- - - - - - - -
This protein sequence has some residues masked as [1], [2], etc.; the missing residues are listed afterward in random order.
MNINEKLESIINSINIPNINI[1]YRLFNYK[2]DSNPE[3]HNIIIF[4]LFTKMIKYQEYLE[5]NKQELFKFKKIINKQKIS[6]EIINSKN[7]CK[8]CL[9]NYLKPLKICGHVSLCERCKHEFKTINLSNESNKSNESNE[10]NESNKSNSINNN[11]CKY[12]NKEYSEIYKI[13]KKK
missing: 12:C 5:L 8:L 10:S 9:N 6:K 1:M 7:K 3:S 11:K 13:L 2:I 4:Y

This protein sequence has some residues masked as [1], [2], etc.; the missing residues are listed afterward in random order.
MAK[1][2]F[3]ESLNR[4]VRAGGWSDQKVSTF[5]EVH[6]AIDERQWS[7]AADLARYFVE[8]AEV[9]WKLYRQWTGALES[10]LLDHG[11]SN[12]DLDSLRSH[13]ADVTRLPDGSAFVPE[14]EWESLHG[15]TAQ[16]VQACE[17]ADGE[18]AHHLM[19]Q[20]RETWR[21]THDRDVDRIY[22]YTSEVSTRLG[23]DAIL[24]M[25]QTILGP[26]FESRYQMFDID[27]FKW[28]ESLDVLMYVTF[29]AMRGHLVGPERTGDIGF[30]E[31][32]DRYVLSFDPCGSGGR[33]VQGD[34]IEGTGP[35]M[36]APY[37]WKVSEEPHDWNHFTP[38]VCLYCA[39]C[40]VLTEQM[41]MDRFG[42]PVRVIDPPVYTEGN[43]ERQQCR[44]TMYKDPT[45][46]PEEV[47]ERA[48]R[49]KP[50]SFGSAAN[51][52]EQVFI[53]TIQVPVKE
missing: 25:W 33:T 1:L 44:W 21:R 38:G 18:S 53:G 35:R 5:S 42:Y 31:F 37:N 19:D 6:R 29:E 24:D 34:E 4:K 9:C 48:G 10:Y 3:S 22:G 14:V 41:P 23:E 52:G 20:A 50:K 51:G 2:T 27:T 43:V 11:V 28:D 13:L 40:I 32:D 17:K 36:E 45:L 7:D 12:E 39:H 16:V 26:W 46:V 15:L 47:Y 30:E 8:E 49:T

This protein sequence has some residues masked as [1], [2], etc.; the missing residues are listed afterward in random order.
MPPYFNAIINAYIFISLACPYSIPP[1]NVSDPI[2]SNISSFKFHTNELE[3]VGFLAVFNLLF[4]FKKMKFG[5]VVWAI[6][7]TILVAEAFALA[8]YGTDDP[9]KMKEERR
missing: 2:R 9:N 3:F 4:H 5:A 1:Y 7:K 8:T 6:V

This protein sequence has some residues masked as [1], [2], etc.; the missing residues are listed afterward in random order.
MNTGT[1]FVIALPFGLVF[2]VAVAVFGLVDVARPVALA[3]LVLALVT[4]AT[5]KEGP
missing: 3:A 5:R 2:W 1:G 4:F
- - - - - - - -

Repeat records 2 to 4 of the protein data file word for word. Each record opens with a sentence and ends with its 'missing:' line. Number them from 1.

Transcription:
This protein sequence has some residues masked as [1], [2], etc.; the missing residues are listed afterward in random order.
MAK[1][2]F[3]ESLNR[4]VRAGGWSDQKVSTF[5]EVH[6]AIDERQWS[7]AADLARYFVE[8]AEV[9]WKLYRQWTGALES[10]LLDHG[11]SN[12]DLDSLRSH[13]ADVTRLPDGSAFVPE[14]EWESLHG[15]TAQ[16]VQACE[17]ADGE[18]AHHLM[19]Q[20]RETWR[21]THDRDVDRIY[22]YTSEVSTRLG[23]DAIL[24]M[25]QTILGP[26]FESRYQMFDID[27]FKW[28]ESLDVLMYVTF[29]AMRGHLVGPERTGDIGF[30]E[31][32]DRYVLSFDPCGSGGR[33]VQGD[34]IEGTGP[35]M[36]APY[37]WKVSEEPHDWNHFTP[38]VCLYCA[39]C[40]VLTEQM[41]MDRFG[42]PVRVIDPPVYTEGN[43]ERQQCR[44]TMYKDPT[45][46]PEEV[47]ERA[48]R[49]KP[50]SFGSAAN[51][52]EQVFI[53]TIQVPVKE
missing: 25:W 33:T 1:L 44:W 21:R 38:G 18:S 53:G 35:R 5:S 42:Y 31:F 37:N 19:D 6:R 29:E 24:D 34:E 4:K 9:C 48:G 10:Y 3:S 22:G 14:V 41:P 23:E 52:G 20:A 50:K 51:G 2:T 27:T 43:V 11:V 28:D 13:L 40:I 32:D 17:K 36:E 45:L 7:D 12:E 39:H 16:V 26:W 46:V 15:L 47:Y 30:E 8:E 49:T

This protein sequence has some residues masked as [1], [2], etc.; the missing residues are listed afterward in random order.
MPPYFNAIINAYIFISLACPYSIPP[1]NVSDPI[2]SNISSFKFHTNELE[3]VGFLAVFNLLF[4]FKKMKFG[5]VVWAI[6][7]TILVAEAFALA[8]YGTDDP[9]KMKEERR
missing: 2:R 9:N 3:F 4:H 5:A 1:Y 7:K 8:T 6:V

This protein sequence has some residues masked as [1], [2], etc.; the missing residues are listed afterward in random order.
MNTGT[1]FVIALPFGLVF[2]VAVAVFGLVDVARPVALA[3]LVLALVT[4]AT[5]KEGP
missing: 3:A 5:R 2:W 1:G 4:F